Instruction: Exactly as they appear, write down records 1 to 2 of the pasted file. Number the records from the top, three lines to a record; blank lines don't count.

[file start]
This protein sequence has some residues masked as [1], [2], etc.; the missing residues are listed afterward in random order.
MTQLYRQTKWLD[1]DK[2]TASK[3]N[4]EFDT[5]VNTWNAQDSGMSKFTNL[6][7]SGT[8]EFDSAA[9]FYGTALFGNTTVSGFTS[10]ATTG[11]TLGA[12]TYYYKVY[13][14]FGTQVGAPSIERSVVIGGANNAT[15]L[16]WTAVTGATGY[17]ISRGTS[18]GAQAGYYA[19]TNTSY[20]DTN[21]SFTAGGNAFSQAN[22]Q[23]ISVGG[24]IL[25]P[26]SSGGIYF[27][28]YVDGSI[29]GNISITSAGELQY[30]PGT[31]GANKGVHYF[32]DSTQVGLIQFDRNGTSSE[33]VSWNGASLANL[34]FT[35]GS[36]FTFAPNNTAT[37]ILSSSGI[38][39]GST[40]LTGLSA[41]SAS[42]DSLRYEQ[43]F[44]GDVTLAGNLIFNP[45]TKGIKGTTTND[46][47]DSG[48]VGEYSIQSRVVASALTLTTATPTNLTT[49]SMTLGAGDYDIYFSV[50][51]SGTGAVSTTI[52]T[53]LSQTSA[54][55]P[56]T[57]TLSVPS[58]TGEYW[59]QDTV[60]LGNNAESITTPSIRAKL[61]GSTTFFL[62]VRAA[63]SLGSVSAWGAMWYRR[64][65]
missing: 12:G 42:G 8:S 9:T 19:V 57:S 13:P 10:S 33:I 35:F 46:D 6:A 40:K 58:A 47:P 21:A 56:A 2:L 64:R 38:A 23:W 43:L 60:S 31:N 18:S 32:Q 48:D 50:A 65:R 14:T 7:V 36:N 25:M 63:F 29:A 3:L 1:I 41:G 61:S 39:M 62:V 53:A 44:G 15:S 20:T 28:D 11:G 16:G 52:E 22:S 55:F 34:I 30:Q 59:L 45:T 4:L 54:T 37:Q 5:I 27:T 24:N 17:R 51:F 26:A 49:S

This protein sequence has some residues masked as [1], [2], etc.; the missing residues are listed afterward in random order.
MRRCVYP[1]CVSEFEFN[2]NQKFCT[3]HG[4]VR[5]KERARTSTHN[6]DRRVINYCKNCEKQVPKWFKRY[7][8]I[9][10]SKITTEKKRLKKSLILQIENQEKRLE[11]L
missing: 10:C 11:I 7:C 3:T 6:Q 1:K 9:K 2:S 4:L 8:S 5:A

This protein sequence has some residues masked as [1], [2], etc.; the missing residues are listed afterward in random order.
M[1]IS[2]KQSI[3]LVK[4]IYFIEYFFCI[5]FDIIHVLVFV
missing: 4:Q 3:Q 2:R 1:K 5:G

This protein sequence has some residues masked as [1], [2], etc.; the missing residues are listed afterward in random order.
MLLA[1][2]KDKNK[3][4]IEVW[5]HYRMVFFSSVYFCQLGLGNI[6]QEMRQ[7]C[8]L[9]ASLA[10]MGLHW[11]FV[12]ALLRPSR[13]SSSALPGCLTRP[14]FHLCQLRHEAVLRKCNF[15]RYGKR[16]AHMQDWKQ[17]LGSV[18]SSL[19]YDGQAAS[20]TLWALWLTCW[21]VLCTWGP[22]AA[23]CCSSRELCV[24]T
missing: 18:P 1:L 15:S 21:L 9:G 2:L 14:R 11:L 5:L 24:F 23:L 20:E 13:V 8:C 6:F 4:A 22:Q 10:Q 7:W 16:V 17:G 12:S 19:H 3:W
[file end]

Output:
This protein sequence has some residues masked as [1], [2], etc.; the missing residues are listed afterward in random order.
MTQLYRQTKWLD[1]DK[2]TASK[3]N[4]EFDT[5]VNTWNAQDSGMSKFTNL[6][7]SGT[8]EFDSAA[9]FYGTALFGNTTVSGFTS[10]ATTG[11]TLGA[12]TYYYKVY[13][14]FGTQVGAPSIERSVVIGGANNAT[15]L[16]WTAVTGATGY[17]ISRGTS[18]GAQAGYYA[19]TNTSY[20]DTN[21]SFTAGGNAFSQAN[22]Q[23]ISVGG[24]IL[25]P[26]SSGGIYF[27][28]YVDGSI[29]GNISITSAGELQY[30]PGT[31]GANKGVHYF[32]DSTQVGLIQFDRNGTSSE[33]VSWNGASLANL[34]FT[35]GS[36]FTFAPNNTAT[37]ILSSSGI[38][39]GST[40]LTGLSA[41]SAS[42]DSLRYEQ[43]F[44]GDVTLAGNLIFNP[45]TKGIKGTTTND[46][47]DSG[48]VGEYSIQSRVVASALTLTTATPTNLTT[49]SMTLGAGDYDIYFSV[50][51]SGTGAVSTTI[52]T[53]LSQTSA[54][55]P[56]T[57]TLSVPS[58]TGEYW[59]QDTV[60]LGNNAESITTPSIRAKL[61]GSTTFFL[62]VRAA[63]SLGSVSAWGAMWYRR[64][65]
missing: 12:G 42:G 8:S 9:T 19:V 57:S 13:P 10:S 33:I 35:F 46:D 6:A 40:K 58:A 47:P 21:A 56:A 2:L 64:R 38:A 23:W 43:L 60:S 31:N 18:S 32:Q 48:D 50:A 65:R 14:T 7:V 36:N 25:M 63:F 29:A 3:L 1:I 41:G 61:S 39:M 62:V 53:A 44:G 15:S 20:T 28:D 11:G 16:G 52:E 22:S 55:F 34:I 30:Q 59:L 45:T 4:L 54:T 37:Q 5:I 27:T 24:N 17:R 51:F 26:A 49:S

This protein sequence has some residues masked as [1], [2], etc.; the missing residues are listed afterward in random order.
MRRCVYP[1]CVSEFEFN[2]NQKFCT[3]HG[4]VR[5]KERARTSTHN[6]DRRVINYCKNCEKQVPKWFKRY[7][8]I[9][10]SKITTEKKRLKKSLILQIENQEKRLE[11]L
missing: 10:C 11:I 7:C 3:T 6:Q 1:K 9:K 2:S 4:L 8:S 5:A